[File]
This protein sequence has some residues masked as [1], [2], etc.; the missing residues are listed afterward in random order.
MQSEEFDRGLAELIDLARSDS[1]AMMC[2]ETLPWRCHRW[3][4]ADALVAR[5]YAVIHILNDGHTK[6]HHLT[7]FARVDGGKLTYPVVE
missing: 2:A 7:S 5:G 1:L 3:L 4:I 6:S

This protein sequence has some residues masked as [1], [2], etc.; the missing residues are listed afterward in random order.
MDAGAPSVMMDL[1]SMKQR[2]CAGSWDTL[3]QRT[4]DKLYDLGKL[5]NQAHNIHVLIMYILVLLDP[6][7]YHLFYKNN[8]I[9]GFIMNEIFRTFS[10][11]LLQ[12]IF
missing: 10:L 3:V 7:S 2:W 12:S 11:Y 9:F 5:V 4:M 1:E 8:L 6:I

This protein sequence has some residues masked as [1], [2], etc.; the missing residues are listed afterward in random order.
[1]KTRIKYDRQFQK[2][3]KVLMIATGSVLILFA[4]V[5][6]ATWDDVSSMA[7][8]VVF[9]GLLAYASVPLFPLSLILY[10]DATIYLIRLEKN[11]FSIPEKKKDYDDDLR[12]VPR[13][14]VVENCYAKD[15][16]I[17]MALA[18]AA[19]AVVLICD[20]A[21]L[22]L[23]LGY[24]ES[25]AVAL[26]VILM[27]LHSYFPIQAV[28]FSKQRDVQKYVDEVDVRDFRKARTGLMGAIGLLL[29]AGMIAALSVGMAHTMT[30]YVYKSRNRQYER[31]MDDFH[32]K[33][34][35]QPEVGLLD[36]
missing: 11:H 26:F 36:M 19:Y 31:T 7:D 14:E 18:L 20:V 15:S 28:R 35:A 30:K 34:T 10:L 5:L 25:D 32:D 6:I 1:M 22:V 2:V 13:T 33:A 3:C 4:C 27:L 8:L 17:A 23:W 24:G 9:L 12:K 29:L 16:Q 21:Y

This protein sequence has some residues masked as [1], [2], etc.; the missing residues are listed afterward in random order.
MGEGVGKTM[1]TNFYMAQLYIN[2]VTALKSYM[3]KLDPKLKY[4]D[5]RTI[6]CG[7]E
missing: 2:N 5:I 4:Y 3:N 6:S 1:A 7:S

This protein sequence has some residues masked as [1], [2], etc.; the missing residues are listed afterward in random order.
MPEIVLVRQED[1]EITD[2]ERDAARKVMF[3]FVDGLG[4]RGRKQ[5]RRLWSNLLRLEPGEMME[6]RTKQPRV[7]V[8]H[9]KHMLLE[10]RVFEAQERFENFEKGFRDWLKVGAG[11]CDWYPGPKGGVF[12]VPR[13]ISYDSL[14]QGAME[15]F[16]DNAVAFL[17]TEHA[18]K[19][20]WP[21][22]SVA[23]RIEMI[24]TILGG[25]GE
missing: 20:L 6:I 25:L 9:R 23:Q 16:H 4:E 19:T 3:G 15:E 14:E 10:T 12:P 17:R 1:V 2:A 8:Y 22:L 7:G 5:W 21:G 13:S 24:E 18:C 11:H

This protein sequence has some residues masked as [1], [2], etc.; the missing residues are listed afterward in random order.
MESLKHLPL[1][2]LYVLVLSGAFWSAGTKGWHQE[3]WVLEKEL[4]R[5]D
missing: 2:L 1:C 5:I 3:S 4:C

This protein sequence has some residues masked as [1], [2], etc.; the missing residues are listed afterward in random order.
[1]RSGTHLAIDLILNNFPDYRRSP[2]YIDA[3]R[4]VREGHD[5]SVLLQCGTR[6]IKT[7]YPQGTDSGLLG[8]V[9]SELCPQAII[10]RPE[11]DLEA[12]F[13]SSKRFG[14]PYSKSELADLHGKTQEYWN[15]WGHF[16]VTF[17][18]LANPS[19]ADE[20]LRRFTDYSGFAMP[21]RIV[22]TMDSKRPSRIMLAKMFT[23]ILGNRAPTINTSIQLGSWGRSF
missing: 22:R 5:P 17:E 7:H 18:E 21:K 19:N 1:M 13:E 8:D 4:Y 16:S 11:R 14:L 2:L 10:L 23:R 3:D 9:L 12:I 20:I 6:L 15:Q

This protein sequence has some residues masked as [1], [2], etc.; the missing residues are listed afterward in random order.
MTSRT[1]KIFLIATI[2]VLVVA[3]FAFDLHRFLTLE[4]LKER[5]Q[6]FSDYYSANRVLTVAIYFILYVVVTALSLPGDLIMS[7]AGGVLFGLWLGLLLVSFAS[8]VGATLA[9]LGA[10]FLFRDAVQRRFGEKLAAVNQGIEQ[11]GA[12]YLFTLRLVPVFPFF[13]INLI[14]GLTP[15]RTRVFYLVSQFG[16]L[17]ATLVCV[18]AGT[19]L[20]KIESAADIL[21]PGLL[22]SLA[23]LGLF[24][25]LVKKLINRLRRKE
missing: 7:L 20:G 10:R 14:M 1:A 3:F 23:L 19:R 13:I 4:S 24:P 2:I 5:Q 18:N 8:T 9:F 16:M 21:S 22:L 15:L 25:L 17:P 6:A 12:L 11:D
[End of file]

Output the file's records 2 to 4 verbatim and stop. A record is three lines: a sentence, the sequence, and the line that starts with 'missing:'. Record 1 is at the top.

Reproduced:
This protein sequence has some residues masked as [1], [2], etc.; the missing residues are listed afterward in random order.
MDAGAPSVMMDL[1]SMKQR[2]CAGSWDTL[3]QRT[4]DKLYDLGKL[5]NQAHNIHVLIMYILVLLDP[6][7]YHLFYKNN[8]I[9]GFIMNEIFRTFS[10][11]LLQ[12]IF
missing: 10:L 3:V 7:S 2:W 12:S 11:Y 9:F 5:V 4:M 1:E 8:L 6:I

This protein sequence has some residues masked as [1], [2], etc.; the missing residues are listed afterward in random order.
[1]KTRIKYDRQFQK[2][3]KVLMIATGSVLILFA[4]V[5][6]ATWDDVSSMA[7][8]VVF[9]GLLAYASVPLFPLSLILY[10]DATIYLIRLEKN[11]FSIPEKKKDYDDDLR[12]VPR[13][14]VVENCYAKD[15][16]I[17]MALA[18]AA[19]AVVLICD[20]A[21]L[22]L[23]LGY[24]ES[25]AVAL[26]VILM[27]LHSYFPIQAV[28]FSKQRDVQKYVDEVDVRDFRKARTGLMGAIGLLL[29]AGMIAALSVGMAHTMT[30]YVYKSRNRQYER[31]MDDFH[32]K[33][34][35]QPEVGLLD[36]
missing: 11:H 26:F 36:M 19:Y 31:T 7:D 14:E 18:L 20:V 15:S 28:R 35:A 30:K 34:T 10:L 5:L 25:D 32:D 6:I 1:M 22:V 2:V 13:T 33:A 3:C 4:C 27:L 8:L 17:A 23:W 24:G 9:L 12:K 29:L 16:Q 21:Y

This protein sequence has some residues masked as [1], [2], etc.; the missing residues are listed afterward in random order.
MGEGVGKTM[1]TNFYMAQLYIN[2]VTALKSYM[3]KLDPKLKY[4]D[5]RTI[6]CG[7]E
missing: 2:N 5:I 4:Y 3:N 6:S 1:A 7:S